Time: 9 a.m. to 2 p.m.
What: Join DNR staff and volunteers from Friends of Capitol Forest for a work party to improve road crossing areas, remove wood supports on berms, and drainage. Kids are welcome! There is often a mountain bike ride after the work party.
Directions: (Map) Meet at the “Y” intersection of Waddell Creek Road and Sherman Valley Road.
Contact: Nick Cronquist, 360-480-2700

August 9
Walker Valley ORV Area Work
Where: Walker Valley
Time: 9 a.m. to 3 p.m.
What: Join DNR staff and other volunteers to help work on trails, clean ditches, haul gravel, brush trails, paint, pick up garbage, and more! No need to call first.
Directions: (Map) Meet at the Walker Valley Trailhead Information Kiosk: 18652 Peter Burns Rd., Mount Vernon, WA
Contact: Jim Cahill, 360-854-2874

August 16
Nicholson Horse Trails Work Party
Where: Sahara Creek Campground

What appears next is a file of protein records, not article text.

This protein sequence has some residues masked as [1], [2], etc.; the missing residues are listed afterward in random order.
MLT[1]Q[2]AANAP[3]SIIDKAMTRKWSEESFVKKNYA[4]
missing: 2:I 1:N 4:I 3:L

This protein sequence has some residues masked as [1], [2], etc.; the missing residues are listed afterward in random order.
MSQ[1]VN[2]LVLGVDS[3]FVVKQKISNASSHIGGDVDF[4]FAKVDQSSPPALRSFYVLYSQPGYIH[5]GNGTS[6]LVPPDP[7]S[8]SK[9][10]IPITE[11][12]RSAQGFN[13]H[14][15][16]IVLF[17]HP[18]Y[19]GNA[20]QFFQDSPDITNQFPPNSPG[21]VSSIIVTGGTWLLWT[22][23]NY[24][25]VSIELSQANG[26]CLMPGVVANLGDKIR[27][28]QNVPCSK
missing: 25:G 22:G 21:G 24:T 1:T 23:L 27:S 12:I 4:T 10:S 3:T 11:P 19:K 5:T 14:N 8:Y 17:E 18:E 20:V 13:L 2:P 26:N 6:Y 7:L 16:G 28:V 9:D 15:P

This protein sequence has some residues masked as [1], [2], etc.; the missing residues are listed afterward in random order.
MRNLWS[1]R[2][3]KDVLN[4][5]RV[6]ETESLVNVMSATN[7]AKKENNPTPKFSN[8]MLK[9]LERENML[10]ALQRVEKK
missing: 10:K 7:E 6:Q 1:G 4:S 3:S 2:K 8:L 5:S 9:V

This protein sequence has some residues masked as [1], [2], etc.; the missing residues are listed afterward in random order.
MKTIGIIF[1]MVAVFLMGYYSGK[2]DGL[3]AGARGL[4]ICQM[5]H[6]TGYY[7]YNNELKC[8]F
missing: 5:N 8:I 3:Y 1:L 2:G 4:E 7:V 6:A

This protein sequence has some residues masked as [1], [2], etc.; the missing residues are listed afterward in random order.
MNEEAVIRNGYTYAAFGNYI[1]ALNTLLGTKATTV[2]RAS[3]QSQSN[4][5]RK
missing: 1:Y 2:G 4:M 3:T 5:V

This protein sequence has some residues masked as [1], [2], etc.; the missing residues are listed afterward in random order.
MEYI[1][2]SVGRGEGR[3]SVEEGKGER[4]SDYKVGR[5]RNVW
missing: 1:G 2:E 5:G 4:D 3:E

Time: 8 a.m. to 4 p.m.
What: Please join DNR staff and Pierce County Chapter Back Country Horsemen to work on the Nicholson Horse Trails.
Directions: Start at Elbe. Go 5.3 miles on Hwy 706. Turn left into the site.
Contact: Nancy Barker, 253-312-4301

August 23
Reiter Foothills ORV Work Party
Where: Reiter Foothills Forest
Time: 9 a.m. to 3 p.m.
What: Join DNR staff to enhance the Motorcycle Trials trail area and work other ORV trail projects.
Directions: Drive East on Hwy 2 through the town of Gold Bar. Turn left onto Reiter Road. Continue for 3.8 miles. Deer Flats Mainline Road will be on your left. Meet at the Deer Flats Mainline Gate.
Contact: Daniel Christian, 360-333-7846

Need a Discover Pass?
If you don’t have a Discover Pass, DNR staff can provide you with one for the day you volunteer. These volunteer events are eligible toward a complimentary Discover Pass.

Before you go, make sure to check our open and closure notices page.

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5 Boating Safety Tips: Know before you go

July 11, 2014
Kayakers take advantage of nice weather to paddle in Puget Sound. Photo: DNR.

Kayakers take advantage of nice weather to paddle in Puget Sound. Photo: DNR.